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Quicksand in the Concert Hall

Publication date: 30 January 2013

Yesterday on Radio 4's the Today programme there was an item about coughing during classical concerts. Apparently these days it's much more common and bothers many performers and concert goers alike. Research shows that people cough twice as often during concerts compared to ordinary life. On reflection I didn't find that too surprising. What I did find surprising was how mystified everyone seemed to be about why it should be so.

Some rather silly explanations surfaced, such as unconscious attention seeking. I think the real explanation is rather more obvious. I come across similar things every day in my therapy practice, particularly in the context of working with biofeedback.

People go into the concert hall thinking to themselves, "try not to cough". If I say to you, "don't think about a pink elephant", what's the first thing that comes into your mind? Negatives such as "don't" are nearer the surface - relevant to the logical mind but less so to the unconscious mind.

I think a fundamental feature of the mind is that whatever thought or idea or image comes into your mind, a part of you asks - not necessarily consciously - "what would that feel like?" - and then part of you simulates the answer. This is quite helpful mostly - for example you're in a restaurant and you ask yourself, "should I order the frogs' legs?". But sometimes it's not so useful. If you have a fear of flying, and a month before your holiday you start thinking about getting on the aeroplane etc., then you don't have to wait to feel bad - you can have some of the fear there and then.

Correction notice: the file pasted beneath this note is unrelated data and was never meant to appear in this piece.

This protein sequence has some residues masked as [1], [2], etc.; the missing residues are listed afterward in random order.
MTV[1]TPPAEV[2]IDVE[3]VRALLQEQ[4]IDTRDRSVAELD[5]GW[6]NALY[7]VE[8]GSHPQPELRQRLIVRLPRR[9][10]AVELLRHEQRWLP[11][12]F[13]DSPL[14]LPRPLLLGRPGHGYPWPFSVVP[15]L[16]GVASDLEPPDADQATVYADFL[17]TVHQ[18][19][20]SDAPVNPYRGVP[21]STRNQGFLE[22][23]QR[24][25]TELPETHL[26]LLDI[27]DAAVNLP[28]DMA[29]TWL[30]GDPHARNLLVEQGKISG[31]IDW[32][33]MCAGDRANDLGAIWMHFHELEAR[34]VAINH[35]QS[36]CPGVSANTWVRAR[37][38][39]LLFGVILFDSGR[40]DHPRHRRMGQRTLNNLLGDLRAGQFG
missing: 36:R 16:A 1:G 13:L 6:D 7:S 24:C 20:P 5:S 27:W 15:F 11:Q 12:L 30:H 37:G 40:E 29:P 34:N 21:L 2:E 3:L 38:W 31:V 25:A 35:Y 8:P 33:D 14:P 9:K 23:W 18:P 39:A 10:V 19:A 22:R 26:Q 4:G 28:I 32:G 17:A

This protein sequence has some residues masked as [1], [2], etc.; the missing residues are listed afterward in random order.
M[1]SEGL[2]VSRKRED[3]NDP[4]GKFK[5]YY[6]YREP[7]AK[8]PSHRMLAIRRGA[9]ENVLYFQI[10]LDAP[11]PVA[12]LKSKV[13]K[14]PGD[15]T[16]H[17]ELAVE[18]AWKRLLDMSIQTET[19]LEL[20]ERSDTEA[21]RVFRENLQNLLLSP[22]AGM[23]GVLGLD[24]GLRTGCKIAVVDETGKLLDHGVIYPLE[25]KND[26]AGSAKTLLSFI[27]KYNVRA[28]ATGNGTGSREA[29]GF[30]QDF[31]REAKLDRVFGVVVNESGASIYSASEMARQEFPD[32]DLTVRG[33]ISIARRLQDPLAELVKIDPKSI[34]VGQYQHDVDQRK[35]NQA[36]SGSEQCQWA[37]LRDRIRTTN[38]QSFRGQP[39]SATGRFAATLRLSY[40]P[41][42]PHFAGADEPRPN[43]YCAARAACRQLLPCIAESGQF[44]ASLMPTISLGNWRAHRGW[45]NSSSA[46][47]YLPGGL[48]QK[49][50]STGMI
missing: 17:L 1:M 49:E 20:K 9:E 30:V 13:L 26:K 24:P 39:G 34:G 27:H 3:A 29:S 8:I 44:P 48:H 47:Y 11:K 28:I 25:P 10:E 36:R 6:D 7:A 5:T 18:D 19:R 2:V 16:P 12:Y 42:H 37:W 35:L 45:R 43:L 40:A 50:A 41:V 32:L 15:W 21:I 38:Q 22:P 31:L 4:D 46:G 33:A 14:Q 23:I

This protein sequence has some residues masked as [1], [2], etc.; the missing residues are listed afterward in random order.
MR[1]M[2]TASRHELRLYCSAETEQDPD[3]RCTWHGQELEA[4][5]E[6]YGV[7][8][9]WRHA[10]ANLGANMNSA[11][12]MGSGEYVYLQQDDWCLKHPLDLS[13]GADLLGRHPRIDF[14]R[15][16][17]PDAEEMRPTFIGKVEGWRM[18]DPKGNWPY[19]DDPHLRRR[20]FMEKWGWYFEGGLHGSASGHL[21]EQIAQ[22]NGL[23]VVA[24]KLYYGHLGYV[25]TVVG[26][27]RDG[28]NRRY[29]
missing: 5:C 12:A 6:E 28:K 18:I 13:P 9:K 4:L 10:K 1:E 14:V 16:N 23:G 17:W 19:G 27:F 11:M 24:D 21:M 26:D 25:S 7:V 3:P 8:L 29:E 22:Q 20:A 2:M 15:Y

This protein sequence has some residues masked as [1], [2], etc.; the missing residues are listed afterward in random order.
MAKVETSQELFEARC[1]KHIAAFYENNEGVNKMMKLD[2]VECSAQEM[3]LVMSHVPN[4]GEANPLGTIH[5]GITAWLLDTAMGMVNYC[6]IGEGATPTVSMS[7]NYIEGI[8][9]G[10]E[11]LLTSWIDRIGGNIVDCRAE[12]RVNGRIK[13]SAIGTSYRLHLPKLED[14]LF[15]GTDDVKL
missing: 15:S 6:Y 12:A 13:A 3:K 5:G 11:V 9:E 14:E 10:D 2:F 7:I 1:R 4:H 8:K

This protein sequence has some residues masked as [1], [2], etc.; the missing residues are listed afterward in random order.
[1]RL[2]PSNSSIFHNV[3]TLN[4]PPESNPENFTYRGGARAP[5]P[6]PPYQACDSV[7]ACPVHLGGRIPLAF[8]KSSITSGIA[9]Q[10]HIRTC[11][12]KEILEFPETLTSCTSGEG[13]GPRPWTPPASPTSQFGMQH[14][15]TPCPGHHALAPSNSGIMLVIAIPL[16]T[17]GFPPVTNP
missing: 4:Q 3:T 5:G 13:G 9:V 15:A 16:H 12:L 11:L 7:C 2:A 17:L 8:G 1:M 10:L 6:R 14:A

This simulation is something to do with the body. Emotions play themselves out in our body's physiology (in part). In anticipatory anxiety your heart speeds up, you have butterflies in your belly, etc.

Put these ideas together and you can start to see why people cough in classical concerts. In brief, the sequence is: 1. don't think about coughing, 2. (unconsciously) what would it feel like to cough? 3. focus goes to little signs, looking out for a tickley throat, 4. this sort of imaginative attention amplifies whatever signs are there, making a cough more likely, 5. struggle against it and you're caught in a kind of mental quicksand that makes the cough irresistible.

Biofeedback is really useful in therapy because it really shows up the nature of mind in this way - especially the mind-body connection. The therapist or coach draws attention to the bodily responses to even fleeting thoughts and images, creating awareness (mindfulness), which is the first step on the way to change. Learn to reverse or transform these bodily responses, and you take the heat out of worrisome thoughts.

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